Just had the message:

Low disk space.. 2 GB left

Judging by a posted message on ubuntu.org forums, I found that I have a .log file in /var/log at 22 GB in size! My root is an 82 GB partition and Disk Analyser shows the offender to be in log. The system root was installed circa 8 months ago, so clearly this is not a good thing in creating a 22 GB log on an 82 GB root partition.

Is it safe to delete the log file or please advise on the correct safe procedure to cleanse it without messing up my system. I presume it may be ok, but would like some other opinions before I do the task of delete.

  • 1
    An alternative is to compress it using gzip or bzip2 -- though this requires temporarily having enough space to hold both uncompressed and compressed copies of the file. Log files tend to have a lot of redundancy, so they should compress quite well (probably better than 90%). Aug 3, 2012 at 22:11

5 Answers 5


It is generally safe to delete log files. The only disadvantage associated with doing so is that you may not be able to examine the log, if you're troubleshooting some other problem later. Since new logs are automatically generated, even this disadvantage is short-lived.

Most logs are deleted automatically (after being rotated by compression and renaming, and kept a while in that archived format). If you have a log that's expanded faster than Ubuntu is deleting it, it's unlikely that you'll experience any problems from deleting it manually.

However, if you have a log file that's 22 gigs in size, something very strange is happening, and it would be worthwhile to investigate that. I recommend editing your question again to include a link to the Ubuntu Forums thread you're talking about, and also to include the full name of the 22 GB log file.

  • 2
    Thanks for the advice. I have now found out the offending log file is a "mail.log". Here is the link to the Ubuntu forum: [ubuntuforums.org/showthread.php?p=12148780#post12148780] Readers will notice in the screenshot 3 large log files, (sys, mail, mail.err). I hope this helps anyone with a similar issue with root space loss.
    – Paul B
    Aug 3, 2012 at 21:06
  • 1
    I now have 60Gb free space after deleting the offending .log files. Please refer to the ubuntu forum above. Thanks to Eliah for highlighting the issue and answering my post.
    – Paul B
    Aug 3, 2012 at 21:37

I'd like to add a word of caution here - maybe you can delete all your log files, but you might have problems if you delete the /var/log subdirectories. I deleted all my log files and their directories (rm -r /var/log/*) and it broke my apache2 functionality. Apparently apache doesn't/can't recreate the log directories and therefore can't write log files and that apparently can cause it to fail.

I've heard before that deleting some log files can cause problems, though I don't have any first-hand experience to support it. But of course I didn't have any first-hand experience of directory deletion being a problem until a few days ago...

  • 1
    Good point actually. Although unrelated to the question here, I have also had a scenario where I mistakenly deleted the log folder and the process was unable to recreate it because it required sudo permission which is not given to the process during run time (for security purposes).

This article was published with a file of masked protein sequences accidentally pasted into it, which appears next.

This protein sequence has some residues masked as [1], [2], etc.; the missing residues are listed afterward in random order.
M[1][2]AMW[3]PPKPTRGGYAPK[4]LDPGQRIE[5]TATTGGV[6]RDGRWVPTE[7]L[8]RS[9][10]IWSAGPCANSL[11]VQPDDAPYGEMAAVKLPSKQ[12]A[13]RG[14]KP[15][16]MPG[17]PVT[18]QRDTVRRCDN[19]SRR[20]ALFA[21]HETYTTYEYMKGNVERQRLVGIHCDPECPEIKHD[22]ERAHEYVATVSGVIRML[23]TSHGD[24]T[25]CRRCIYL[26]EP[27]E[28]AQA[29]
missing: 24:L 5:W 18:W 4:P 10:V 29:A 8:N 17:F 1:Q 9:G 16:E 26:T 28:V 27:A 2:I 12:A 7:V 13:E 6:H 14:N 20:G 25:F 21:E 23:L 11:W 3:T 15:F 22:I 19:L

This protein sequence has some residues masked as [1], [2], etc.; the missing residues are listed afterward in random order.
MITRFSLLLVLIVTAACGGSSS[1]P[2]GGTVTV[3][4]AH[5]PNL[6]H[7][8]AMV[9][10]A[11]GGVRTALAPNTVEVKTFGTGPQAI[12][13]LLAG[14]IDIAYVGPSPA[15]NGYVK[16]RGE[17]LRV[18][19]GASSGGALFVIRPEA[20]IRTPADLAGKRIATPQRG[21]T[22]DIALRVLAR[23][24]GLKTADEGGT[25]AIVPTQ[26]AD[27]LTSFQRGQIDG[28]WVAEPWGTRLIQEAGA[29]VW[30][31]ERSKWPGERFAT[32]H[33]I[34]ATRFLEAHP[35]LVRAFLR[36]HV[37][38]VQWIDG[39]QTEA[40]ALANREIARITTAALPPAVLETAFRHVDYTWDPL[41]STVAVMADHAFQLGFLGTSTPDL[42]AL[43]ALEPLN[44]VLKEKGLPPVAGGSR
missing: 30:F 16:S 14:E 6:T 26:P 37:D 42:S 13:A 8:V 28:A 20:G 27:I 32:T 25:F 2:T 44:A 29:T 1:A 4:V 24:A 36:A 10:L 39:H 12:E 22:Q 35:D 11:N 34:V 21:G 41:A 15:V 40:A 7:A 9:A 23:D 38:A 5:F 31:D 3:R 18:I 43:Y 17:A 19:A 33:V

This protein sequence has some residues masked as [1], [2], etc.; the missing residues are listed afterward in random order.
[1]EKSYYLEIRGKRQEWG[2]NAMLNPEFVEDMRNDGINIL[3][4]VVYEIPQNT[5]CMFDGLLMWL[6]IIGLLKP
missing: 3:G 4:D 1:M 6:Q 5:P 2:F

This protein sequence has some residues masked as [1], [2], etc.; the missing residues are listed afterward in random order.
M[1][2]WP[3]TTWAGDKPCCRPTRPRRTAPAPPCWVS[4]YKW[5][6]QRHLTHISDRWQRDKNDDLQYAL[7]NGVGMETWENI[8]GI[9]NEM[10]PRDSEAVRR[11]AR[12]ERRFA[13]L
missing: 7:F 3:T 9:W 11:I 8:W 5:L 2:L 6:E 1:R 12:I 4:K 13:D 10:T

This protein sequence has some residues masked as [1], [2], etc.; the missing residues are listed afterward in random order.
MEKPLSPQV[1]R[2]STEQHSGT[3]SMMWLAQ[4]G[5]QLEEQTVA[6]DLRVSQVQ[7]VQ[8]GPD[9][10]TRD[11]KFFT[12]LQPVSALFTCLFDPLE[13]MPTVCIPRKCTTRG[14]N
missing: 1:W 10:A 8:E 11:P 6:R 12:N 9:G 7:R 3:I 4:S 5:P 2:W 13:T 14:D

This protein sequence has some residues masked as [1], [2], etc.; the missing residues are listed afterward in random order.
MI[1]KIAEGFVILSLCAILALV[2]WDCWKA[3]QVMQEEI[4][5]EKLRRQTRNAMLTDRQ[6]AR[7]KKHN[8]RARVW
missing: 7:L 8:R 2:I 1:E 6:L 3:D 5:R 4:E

– Rafid
    Jan 13, 2018 at 20:20
  • @Rafid deletion has broken the sites hosted on the server. Now I am looking for a solution. Maybe, reinstalling apache will resolve. Jan 15 at 7:59

Further to my original post, I found it easier to use BleachBit (on Root) to clear out all the old logs on my Ubuntu 12.10 desktop; why they get so large I still don't know, but for now BleachBit 'clears all known bits, DEAD!' I reclaimed over 1.6Gig in space. if you find similar log, problems, then check out the BleachBit utility from the Ubuntu Software Resource or Synaptic Package Manager.


I know this is old, but so is the software I'm working with lately. I needed to install an old version of Android Studio and it was running strange when launched by a standard user. So I was experimenting with running it with GKSU root. Within a couple hours of playing around my entire hard disk was gone. WTF? Well the offending files were log files in /var/log. So I launched GKSU nautilus and went looking around. It had made 3x 30gb log files which I promptly deleted since I knew what and where they came from. So while I understand the risks of running things as root, maybe this will help somebody figure out a problem.


If you are using rsync or suffering low disk space, two nice tasty targets are taken care of by these two commands:

sudo rm /var/log/kern*
sudo rm /var/log/messages*

These can get to be huge, and will be recreated the first time the system wants to write to them.

When using rsync they will not only save disk space but also will speed up the backup.

  • 1
    This is really bad advise ... deleting the active logfile (like kern.log) will not release disk-space before syslog is restarted. Also it is always good practice to investigate what is filling up the logs (and fix the problems) before deleting them.
    – Soren A
    Jan 12, 2021 at 14:14

You must log in to answer this question.

Not the answer you're looking for? Browse other questions tagged .